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Wyoming News Briefs

Minor killed at Casper mall

CASPER (WNE) — A minor is dead following a stabbing just before noon Sunday outside Eastridge Mall in Casper.

“The two people most directly involved are in custody,” police lieutenant Scott Jones said, adding that additional individuals who may have been involved have been identified, questioned and may face “further action.”

The victim, who is under the age of 16, will not be publicly identified until after an autopsy is performed Tuesday by the Natrona County Coroner. He died shortly after law enforcement arrived, Jones said.

Jones, who has three decades of experience with the Casper Police Department, said he could not recall a similar incident and said the mall is not a particular hot spot of youth trouble.

“In my time in law enforcement, this doesn’t happen. We’ve been seeing an increase in frequency and severity [of youth crime] over the last several years. Just an unfortunate trend of our times.”

On Monday morning, police increased their presence at local schools in response to threats related to the incident on social media.

“Someone sent out a…social media posting making a threat on behalf of one of the people involved,” Jones said. “Because of that we have been inundated with concerns from students, faculty, staff, parents with kids in school.”

Despite the department determining the threats pose “no immediate threat,” Jones said the department would increase the number of officers patrolling near schools in addition to the existing school resource officers.

Despite the increased police presence, many parents pulled their children out of school Monday morning, leaving classrooms at some schools nearly empty.

Eastridge Mall Manager Tammy Ito said she had been instructed not to address the incident as the investigation was ongoing. The mall’s owner, Kohan Retail Investment Group, did not return a call for comment by press time.

Heart Mountain becomes Smithsonian Affiliate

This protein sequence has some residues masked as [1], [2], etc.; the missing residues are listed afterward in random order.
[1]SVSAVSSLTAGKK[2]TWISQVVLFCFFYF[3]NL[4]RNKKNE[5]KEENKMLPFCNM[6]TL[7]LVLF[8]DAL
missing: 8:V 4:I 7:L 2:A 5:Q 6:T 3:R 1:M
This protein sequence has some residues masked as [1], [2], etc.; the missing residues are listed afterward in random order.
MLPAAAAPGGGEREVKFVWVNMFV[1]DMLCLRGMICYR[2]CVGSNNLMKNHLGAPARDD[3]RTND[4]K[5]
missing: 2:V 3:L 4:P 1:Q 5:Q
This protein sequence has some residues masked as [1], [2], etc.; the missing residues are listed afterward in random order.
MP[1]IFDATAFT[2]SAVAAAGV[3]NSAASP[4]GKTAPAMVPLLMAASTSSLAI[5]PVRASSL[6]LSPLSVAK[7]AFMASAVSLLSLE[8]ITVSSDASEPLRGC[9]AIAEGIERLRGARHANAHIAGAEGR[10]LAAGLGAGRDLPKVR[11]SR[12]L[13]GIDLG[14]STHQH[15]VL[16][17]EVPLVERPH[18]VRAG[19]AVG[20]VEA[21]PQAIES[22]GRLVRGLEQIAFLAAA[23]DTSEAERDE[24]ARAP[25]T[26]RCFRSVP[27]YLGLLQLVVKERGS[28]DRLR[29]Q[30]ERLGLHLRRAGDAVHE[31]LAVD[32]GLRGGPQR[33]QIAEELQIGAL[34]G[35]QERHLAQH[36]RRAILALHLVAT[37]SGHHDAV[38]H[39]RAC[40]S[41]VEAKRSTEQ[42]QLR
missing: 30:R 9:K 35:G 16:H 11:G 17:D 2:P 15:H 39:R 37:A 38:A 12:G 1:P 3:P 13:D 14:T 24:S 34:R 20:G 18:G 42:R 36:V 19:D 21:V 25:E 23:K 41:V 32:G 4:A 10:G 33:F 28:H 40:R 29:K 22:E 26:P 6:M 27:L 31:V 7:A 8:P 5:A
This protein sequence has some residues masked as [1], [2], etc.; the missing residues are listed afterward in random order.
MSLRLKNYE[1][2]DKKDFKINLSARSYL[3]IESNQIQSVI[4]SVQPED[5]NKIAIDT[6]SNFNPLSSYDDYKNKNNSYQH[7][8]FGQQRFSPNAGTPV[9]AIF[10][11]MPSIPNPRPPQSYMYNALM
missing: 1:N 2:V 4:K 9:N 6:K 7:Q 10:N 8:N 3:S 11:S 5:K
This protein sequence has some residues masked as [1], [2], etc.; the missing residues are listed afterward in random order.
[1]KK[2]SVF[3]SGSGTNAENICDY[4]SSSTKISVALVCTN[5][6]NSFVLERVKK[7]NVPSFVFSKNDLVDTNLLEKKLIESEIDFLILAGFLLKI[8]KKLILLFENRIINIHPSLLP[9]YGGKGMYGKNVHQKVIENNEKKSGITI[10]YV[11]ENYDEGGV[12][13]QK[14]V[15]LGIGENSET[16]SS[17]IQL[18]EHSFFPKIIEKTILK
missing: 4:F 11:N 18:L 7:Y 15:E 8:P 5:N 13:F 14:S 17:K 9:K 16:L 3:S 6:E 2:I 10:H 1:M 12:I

CODY (WNE) — The Smithsonian Institution has selected the Heart Mountain Wyoming Foundation to join its network of Smithsonian Affiliates.

As an affiliate, the foundation will have the opportunity to collaborate on unique educational programs and workshops, participate in professional development, co-develop youth programs, host traveling exhibitions, and other opportunities offered in collaboration with the Smithsonian.

The decision makes the Foundation only the second Wyoming museum to become a Smithsonian Affiliate. It joins the Buffalo Bill Center of the West on the list of more than 200 Smithsonian Affiliates in nearly every state, plus Puerto Rico and Panama.

“The Heart Mountain Wyoming Foundation is dedicated to telling an important part of our nation’s history,” said Myriam Springuel, Smithsonian Institution Traveling Exhibition Service | Smithsonian Affiliations director. “With a mission that so thoroughly matches the work of the Smithsonian, we are honored to welcome the Foundation into the Smithsonian Affiliate family and look forward to working together to share these important stories with audiences around the world.”

HMWF joins the Affiliate network at a critical time. The Foundation will have the grand opening of its new Mineta-Simpson Institute during its annual Pilgrimage on July 25-27, 2024.

“The Heart Mountain Wyoming Foundation is thrilled and honored to become a Smithsonian Affiliate,” said Shirley Ann Higuchi, chair of the Heart Mountain board. “Our world-class museum has attracted interest, both nationally and internationally, signifying the impact of the power of place. With our new Mineta-Simpson Institute opening this summer, we will enhance our ability to educate the public and continue to tell our incarceration story. We hope that our museum and campus will inspire this country to learn more about what happened at this site in 1942.”

Judge restores pre-Trump rules for dealing with mine violations

CASPER (WNE) — A federal court has restored pre-Trump standards to the so-called Ten Day Notice, a rule that requires state and federal agencies to address public complaints with mining operations in a timely manner.

Whether for excessive dust, water pollution or non-compliant noise levels, the rule is meant to give citizens speedy recourse to mining-related infractions, requiring state agencies to respond to permit violations within ten days.

The rule is enforced by the Office of Surface Mining Reclamation and Enforcement and required under the Surface Mining Control and Reclamation Act, landmark legislation that overhauled a mineral industry that, until the 1970s, had operated under relatively minimal regulation.

The Citizens Coal Council, Appalachian Voices and Sierra Club filed suit in the U.S. District Court to challenge the rule, saying the 2020 changes resulted in “pre-investigation investigations” that significantly delayed actions to address violations while giving the office of surface mining and state regulators the discretion to table complaints indefinitely.

Advocacy groups in Wyoming say the newly strengthened rule is a win for citizens.

“When Congress passed the federal strip mine law, SMCRA, they realized that people like me who live near coal mines are a valuable source of information for regulators, and that we must have a way to call on regulators to address violations,” said Lynne Huskinson, a retired coal miner and board member of the Powder River Basin Resource Council and Western Organization of Resource Councils from Gillette, Wyoming.